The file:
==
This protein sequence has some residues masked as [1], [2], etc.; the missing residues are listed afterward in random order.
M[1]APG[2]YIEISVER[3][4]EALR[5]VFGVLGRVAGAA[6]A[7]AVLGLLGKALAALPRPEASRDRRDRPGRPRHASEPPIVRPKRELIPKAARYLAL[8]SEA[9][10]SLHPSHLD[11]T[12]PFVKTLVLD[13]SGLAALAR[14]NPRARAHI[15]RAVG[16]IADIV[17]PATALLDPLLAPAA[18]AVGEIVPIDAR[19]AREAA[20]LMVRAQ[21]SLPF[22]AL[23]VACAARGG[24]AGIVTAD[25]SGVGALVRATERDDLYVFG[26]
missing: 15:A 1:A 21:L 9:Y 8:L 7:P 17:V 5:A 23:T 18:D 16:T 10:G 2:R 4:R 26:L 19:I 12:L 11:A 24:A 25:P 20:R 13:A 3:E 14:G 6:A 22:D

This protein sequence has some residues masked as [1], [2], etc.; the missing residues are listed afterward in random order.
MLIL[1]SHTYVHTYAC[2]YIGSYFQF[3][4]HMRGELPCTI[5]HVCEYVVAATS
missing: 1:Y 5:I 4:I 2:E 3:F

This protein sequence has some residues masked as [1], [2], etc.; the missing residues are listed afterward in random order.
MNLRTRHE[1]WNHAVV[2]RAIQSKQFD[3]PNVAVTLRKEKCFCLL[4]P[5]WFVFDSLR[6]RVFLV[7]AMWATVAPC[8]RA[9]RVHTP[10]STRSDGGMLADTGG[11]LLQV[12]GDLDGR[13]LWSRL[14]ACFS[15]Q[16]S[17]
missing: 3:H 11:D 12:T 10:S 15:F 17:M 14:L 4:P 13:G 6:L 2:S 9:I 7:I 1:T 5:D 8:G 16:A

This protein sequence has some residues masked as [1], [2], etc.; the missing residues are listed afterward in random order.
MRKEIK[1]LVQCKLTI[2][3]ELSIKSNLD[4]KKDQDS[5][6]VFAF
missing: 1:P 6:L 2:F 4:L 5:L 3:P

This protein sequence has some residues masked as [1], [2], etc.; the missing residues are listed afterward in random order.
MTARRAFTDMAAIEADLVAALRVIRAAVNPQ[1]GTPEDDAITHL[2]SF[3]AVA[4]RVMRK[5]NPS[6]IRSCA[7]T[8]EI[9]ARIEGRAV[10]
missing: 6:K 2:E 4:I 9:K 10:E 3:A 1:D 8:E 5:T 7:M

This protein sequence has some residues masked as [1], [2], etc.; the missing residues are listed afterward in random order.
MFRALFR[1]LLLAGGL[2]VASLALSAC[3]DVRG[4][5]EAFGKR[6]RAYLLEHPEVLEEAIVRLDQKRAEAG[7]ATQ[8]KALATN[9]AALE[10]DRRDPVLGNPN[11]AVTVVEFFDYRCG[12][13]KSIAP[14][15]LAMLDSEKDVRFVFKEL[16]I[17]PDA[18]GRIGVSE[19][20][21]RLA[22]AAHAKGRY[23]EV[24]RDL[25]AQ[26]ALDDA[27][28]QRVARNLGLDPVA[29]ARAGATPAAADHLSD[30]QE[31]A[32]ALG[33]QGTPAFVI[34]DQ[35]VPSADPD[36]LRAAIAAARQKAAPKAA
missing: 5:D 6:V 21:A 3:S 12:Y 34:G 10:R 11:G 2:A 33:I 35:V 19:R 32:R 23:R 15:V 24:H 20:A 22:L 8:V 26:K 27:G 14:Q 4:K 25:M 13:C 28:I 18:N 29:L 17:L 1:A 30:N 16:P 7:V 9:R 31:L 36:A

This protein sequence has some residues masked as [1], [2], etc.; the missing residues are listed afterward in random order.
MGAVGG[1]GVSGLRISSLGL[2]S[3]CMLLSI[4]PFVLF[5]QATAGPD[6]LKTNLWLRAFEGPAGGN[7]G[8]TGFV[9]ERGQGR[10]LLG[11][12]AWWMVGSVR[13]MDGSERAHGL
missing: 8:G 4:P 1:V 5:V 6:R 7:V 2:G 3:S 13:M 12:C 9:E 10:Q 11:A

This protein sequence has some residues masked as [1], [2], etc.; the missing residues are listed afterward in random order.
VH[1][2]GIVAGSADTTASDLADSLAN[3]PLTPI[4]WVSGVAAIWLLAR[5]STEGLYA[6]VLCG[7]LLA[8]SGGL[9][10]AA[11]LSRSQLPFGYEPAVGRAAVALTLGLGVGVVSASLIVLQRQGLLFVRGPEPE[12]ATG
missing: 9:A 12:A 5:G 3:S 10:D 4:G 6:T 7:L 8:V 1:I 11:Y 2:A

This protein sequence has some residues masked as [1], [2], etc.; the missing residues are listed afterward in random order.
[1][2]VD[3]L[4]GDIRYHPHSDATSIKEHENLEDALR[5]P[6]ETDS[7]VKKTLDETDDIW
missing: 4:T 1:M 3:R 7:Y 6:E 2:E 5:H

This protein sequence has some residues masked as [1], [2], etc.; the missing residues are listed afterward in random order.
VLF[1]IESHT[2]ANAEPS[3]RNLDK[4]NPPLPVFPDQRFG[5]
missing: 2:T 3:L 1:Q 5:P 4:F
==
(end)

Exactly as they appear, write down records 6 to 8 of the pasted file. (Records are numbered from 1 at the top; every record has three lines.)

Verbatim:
This protein sequence has some residues masked as [1], [2], etc.; the missing residues are listed afterward in random order.
MFRALFR[1]LLLAGGL[2]VASLALSAC[3]DVRG[4][5]EAFGKR[6]RAYLLEHPEVLEEAIVRLDQKRAEAG[7]ATQ[8]KALATN[9]AALE[10]DRRDPVLGNPN[11]AVTVVEFFDYRCG[12][13]KSIAP[14][15]LAMLDSEKDVRFVFKEL[16]I[17]PDA[18]GRIGVSE[19][20][21]RLA[22]AAHAKGRY[23]EV[24]RDL[25]AQ[26]ALDDA[27][28]QRVARNLGLDPVA[29]ARAGATPAAADHLSD[30]QE[31]A[32]ALG[33]QGTPAFVI[34]DQ[35]VPSADPD[36]LRAAIAAARQKAAPKAA
missing: 5:D 6:V 21:A 3:S 12:Y 34:G 10:R 11:G 2:A 33:I 35:V 19:R 32:R 23:R 15:V 24:H 20:A 22:L 8:V 26:K 27:G 14:Q 4:K 25:M 13:C 28:I 18:N 29:L 17:L 1:A 30:N 16:P 7:V 9:R 31:L 36:A

This protein sequence has some residues masked as [1], [2], etc.; the missing residues are listed afterward in random order.
MGAVGG[1]GVSGLRISSLGL[2]S[3]CMLLSI[4]PFVLF[5]QATAGPD[6]LKTNLWLRAFEGPAGGN[7]G[8]TGFV[9]ERGQGR[10]LLG[11][12]AWWMVGSVR[13]MDGSERAHGL
missing: 8:G 4:P 1:V 5:V 6:R 7:V 2:G 3:S 13:M 12:C 9:E 10:Q 11:A

This protein sequence has some residues masked as [1], [2], etc.; the missing residues are listed afterward in random order.
VH[1][2]GIVAGSADTTASDLADSLAN[3]PLTPI[4]WVSGVAAIWLLAR[5]STEGLYA[6]VLCG[7]LLA[8]SGGL[9][10]AA[11]LSRSQLPFGYEPAVGRAAVALTLGLGVGVVSASLIVLQRQGLLFVRGPEPE[12]ATG
missing: 9:A 12:A 5:G 3:S 10:D 4:G 6:T 7:L 8:V 1:I 11:Y 2:A